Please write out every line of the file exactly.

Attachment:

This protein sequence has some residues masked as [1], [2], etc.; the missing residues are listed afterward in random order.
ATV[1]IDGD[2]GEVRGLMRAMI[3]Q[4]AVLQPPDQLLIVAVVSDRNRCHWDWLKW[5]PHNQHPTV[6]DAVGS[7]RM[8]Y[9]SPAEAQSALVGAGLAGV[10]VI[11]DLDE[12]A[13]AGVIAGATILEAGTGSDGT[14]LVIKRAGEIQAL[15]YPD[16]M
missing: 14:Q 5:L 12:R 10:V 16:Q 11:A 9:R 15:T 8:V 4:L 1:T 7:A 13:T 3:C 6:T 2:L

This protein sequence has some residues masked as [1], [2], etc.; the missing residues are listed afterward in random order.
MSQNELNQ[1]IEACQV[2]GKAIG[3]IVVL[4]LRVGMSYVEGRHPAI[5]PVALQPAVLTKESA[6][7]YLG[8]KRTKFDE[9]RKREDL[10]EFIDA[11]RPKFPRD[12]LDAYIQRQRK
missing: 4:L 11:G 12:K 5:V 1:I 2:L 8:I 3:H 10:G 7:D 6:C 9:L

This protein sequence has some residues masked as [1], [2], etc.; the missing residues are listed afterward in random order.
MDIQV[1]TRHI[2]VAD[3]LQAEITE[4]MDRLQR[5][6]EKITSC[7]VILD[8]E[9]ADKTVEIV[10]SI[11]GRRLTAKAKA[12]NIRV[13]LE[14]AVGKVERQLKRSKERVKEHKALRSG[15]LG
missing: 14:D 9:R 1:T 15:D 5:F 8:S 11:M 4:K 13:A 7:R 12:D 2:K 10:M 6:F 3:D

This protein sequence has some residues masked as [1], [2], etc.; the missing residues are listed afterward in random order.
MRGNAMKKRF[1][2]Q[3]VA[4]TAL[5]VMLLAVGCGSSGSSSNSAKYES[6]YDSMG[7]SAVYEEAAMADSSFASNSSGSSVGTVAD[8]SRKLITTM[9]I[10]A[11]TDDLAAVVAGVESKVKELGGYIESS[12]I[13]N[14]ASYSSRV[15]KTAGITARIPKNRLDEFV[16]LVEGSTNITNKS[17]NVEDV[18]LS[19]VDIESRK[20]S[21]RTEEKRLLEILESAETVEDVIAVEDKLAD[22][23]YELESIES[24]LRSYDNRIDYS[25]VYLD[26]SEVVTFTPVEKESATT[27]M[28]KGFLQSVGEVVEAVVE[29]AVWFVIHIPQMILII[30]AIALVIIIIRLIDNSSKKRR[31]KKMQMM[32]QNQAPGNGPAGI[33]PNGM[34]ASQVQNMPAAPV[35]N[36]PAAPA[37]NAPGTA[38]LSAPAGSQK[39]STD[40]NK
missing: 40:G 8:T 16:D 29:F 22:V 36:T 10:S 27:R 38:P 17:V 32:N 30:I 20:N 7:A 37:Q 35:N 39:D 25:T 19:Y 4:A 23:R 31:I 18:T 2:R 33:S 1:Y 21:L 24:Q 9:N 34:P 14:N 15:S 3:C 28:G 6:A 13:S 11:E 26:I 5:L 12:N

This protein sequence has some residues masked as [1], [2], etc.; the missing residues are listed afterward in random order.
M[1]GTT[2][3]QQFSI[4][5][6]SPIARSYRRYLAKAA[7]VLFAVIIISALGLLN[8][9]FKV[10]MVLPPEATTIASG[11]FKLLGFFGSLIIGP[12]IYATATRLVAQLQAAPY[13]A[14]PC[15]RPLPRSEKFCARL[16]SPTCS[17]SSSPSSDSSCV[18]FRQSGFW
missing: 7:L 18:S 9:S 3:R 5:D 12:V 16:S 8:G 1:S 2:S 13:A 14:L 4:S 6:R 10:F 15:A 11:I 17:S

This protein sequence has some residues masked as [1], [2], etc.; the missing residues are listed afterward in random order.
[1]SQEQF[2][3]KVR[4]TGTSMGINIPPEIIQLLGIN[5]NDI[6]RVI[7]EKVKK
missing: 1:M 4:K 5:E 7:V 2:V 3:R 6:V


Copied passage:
This protein sequence has some residues masked as [1], [2], etc.; the missing residues are listed afterward in random order.
ATV[1]IDGD[2]GEVRGLMRAMI[3]Q[4]AVLQPPDQLLIVAVVSDRNRCHWDWLKW[5]PHNQHPTV[6]DAVGS[7]RM[8]Y[9]SPAEAQSALVGAGLAGV[10]VI[11]DLDE[12]A[13]AGVIAGATILEAGTGSDGT[14]LVIKRAGEIQAL[15]YPD[16]M
missing: 14:Q 5:L 12:R 10:V 16:Q 11:A 9:R 15:T 8:V 4:L 1:T 7:A 13:T 3:C 6:T 2:L

This protein sequence has some residues masked as [1], [2], etc.; the missing residues are listed afterward in random order.
MSQNELNQ[1]IEACQV[2]GKAIG[3]IVVL[4]LRVGMSYVEGRHPAI[5]PVALQPAVLTKESA[6][7]YLG[8]KRTKFDE[9]RKREDL[10]EFIDA[11]RPKFPRD[12]LDAYIQRQRK
missing: 4:L 11:G 12:K 5:V 1:I 2:L 8:I 3:H 10:G 7:D 6:C 9:L

This protein sequence has some residues masked as [1], [2], etc.; the missing residues are listed afterward in random order.
MDIQV[1]TRHI[2]VAD[3]LQAEITE[4]MDRLQR[5][6]EKITSC[7]VILD[8]E[9]ADKTVEIV[10]SI[11]GRRLTAKAKA[12]NIRV[13]LE[14]AVGKVERQLKRSKERVKEHKALRSG[15]LG
missing: 14:D 9:R 1:T 15:D 5:F 8:S 11:M 4:K 13:A 7:R 12:D 2:K 10:M 6:F 3:D

This protein sequence has some residues masked as [1], [2], etc.; the missing residues are listed afterward in random order.
MRGNAMKKRF[1][2]Q[3]VA[4]TAL[5]VMLLAVGCGSSGSSSNSAKYES[6]YDSMG[7]SAVYEEAAMADSSFASNSSGSSVGTVAD[8]SRKLITTM[9]I[10]A[11]TDDLAAVVAGVESKVKELGGYIESS[12]I[13]N[14]ASYSSRV[15]KTAGITARIPKNRLDEFV[16]LVEGSTNITNKS[17]NVEDV[18]LS[19]VDIESRK[20]S[21]RTEEKRLLEILESAETVEDVIAVEDKLAD[22][23]YELESIES[24]LRSYDNRIDYS[25]VYLD[26]SEVVTFTPVEKESATT[27]M[28]KGFLQSVGEVVEAVVE[29]AVWFVIHIPQMILII[30]AIALVIIIIRLIDNSSKKRR[31]KKMQMM[32]QNQAPGNGPAGI[33]PNGM[34]ASQVQNMPAAPV[35]N[36]PAAPA[37]NAPGTA[38]LSAPAGSQK[39]STD[40]NK
missing: 40:G 8:T 16:D 29:F 22:V 36:T 10:S 27:R 38:P 17:V 32:N 30:I 20:N 7:A 37:Q 35:N 39:D 25:T 19:Y 4:A 23:R 31:I 18:T 2:R 33:S 1:Y 21:L 24:Q 9:N 34:P 14:N 15:S 3:C 28:G 6:A 13:S 11:E 26:I 5:L 12:N

This protein sequence has some residues masked as [1], [2], etc.; the missing residues are listed afterward in random order.
M[1]GTT[2][3]QQFSI[4][5][6]SPIARSYRRYLAKAA[7]VLFAVIIISALGLLN[8][9]FKV[10]MVLPPEATTIASG[11]FKLLGFFGSLIIGP[12]IYATATRLVAQLQAAPY[13]A[14]PC[15]RPLPRSEKFCARL[16]SPTCS[17]SSSPSSDSSCV[18]FRQSGFW
missing: 7:L 18:S 9:S 3:R 5:D 12:V 16:S 8:G 1:S 2:S 13:A 14:L 4:S 6:R 10:F 15:A 11:I 17:S

This protein sequence has some residues masked as [1], [2], etc.; the missing residues are listed afterward in random order.
[1]SQEQF[2][3]KVR[4]TGTSMGINIPPEIIQLLGIN[5]NDI[6]RVI[7]EKVKK
missing: 1:M 4:K 5:E 7:V 2:V 3:R 6:V